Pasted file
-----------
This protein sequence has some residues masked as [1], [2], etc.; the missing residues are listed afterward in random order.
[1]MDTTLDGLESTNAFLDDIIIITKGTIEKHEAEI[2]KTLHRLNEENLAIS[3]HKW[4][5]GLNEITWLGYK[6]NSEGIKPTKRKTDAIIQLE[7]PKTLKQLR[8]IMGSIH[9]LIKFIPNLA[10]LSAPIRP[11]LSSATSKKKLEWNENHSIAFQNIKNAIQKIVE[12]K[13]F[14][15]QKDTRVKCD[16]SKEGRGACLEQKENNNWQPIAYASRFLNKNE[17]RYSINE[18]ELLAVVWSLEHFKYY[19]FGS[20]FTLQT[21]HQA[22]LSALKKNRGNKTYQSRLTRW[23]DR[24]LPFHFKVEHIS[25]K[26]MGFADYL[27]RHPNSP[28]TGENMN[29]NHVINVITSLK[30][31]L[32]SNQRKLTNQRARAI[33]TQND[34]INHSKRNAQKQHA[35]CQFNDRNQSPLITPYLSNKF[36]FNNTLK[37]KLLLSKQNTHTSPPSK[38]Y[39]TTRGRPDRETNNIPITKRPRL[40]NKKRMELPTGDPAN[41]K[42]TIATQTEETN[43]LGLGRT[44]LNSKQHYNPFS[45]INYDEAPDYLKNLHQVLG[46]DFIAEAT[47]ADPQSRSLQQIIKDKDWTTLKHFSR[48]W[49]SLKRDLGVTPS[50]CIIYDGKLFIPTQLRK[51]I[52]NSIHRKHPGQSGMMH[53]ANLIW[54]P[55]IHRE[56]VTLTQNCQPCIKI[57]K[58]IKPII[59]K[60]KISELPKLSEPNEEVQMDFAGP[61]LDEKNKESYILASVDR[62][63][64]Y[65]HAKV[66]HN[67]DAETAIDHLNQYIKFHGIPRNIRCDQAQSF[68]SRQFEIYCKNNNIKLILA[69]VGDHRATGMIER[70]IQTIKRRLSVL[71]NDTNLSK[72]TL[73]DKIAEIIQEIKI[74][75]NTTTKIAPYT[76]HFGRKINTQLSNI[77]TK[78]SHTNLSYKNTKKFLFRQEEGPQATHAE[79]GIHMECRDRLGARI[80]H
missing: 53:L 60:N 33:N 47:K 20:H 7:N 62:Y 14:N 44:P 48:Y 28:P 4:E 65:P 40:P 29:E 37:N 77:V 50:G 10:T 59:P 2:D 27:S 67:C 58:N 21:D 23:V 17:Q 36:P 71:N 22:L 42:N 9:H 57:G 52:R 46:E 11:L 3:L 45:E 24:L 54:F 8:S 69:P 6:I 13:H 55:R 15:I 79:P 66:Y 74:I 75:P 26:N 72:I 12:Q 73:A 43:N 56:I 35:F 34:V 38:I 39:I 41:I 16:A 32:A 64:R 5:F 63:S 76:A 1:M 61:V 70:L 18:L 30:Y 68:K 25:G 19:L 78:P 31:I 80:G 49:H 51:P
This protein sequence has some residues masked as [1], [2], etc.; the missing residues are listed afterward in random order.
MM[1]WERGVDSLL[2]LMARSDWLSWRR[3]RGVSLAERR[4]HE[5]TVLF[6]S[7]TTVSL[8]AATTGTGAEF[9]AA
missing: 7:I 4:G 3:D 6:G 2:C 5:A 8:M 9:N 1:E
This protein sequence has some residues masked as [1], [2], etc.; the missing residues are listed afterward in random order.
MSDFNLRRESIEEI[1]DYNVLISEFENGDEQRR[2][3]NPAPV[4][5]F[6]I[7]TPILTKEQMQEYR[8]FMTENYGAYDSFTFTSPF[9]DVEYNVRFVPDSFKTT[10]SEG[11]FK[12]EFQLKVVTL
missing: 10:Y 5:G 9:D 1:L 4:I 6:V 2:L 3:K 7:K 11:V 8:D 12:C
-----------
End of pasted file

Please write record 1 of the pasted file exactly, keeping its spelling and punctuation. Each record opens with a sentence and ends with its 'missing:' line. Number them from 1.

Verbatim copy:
This protein sequence has some residues masked as [1], [2], etc.; the missing residues are listed afterward in random order.
[1]MDTTLDGLESTNAFLDDIIIITKGTIEKHEAEI[2]KTLHRLNEENLAIS[3]HKW[4][5]GLNEITWLGYK[6]NSEGIKPTKRKTDAIIQLE[7]PKTLKQLR[8]IMGSIH[9]LIKFIPNLA[10]LSAPIRP[11]LSSATSKKKLEWNENHSIAFQNIKNAIQKIVE[12]K[13]F[14][15]QKDTRVKCD[16]SKEGRGACLEQKENNNWQPIAYASRFLNKNE[17]RYSINE[18]ELLAVVWSLEHFKYY[19]FGS[20]FTLQT[21]HQA[22]LSALKKNRGNKTYQSRLTRW[23]DR[24]LPFHFKVEHIS[25]K[26]MGFADYL[27]RHPNSP[28]TGENMN[29]NHVINVITSLK[30][31]L[32]SNQRKLTNQRARAI[33]TQND[34]INHSKRNAQKQHA[35]CQFNDRNQSPLITPYLSNKF[36]FNNTLK[37]KLLLSKQNTHTSPPSK[38]Y[39]TTRGRPDRETNNIPITKRPRL[40]NKKRMELPTGDPAN[41]K[42]TIATQTEETN[43]LGLGRT[44]LNSKQHYNPFS[45]INYDEAPDYLKNLHQVLG[46]DFIAEAT[47]ADPQSRSLQQIIKDKDWTTLKHFSR[48]W[49]SLKRDLGVTPS[50]CIIYDGKLFIPTQLRK[51]I[52]NSIHRKHPGQSGMMH[53]ANLIW[54]P[55]IHRE[56]VTLTQNCQPCIKI[57]K[58]IKPII[59]K[60]KISELPKLSEPNEEVQMDFAGP[61]LDEKNKESYILASVDR[62][63][64]Y[65]HAKV[66]HN[67]DAETAIDHLNQYIKFHGIPRNIRCDQAQSF[68]SRQFEIYCKNNNIKLILA[69]VGDHRATGMIER[70]IQTIKRRLSVL[71]NDTNLSK[72]TL[73]DKIAEIIQEIKI[74][75]NTTTKIAPYT[76]HFGRKINTQLSNI[77]TK[78]SHTNLSYKNTKKFLFRQEEGPQATHAE[79]GIHMECRDRLGARI[80]H
missing: 53:L 60:N 33:N 47:K 20:H 7:N 62:Y 14:N 44:P 48:Y 28:P 4:E 65:P 40:P 29:E 37:N 77:V 50:G 10:T 59:P 2:D 27:S 67:C 58:N 21:D 23:V 17:Q 36:P 71:N 22:L 42:N 9:H 57:G 52:R 46:E 11:L 3:L 45:E 24:L 54:F 8:S 69:P 6:I 13:H 55:R 15:I 79:P 66:Y 74:I 75:P 26:N 72:I 12:Q 73:A 43:N 56:I 35:F 34:V 38:I 39:I 41:I 16:A 32:A 64:R 5:F 63:S 76:A 1:M 61:V 70:L 18:L 30:Y 68:K 25:G 19:L 78:P 31:I 80:G 49:H 51:P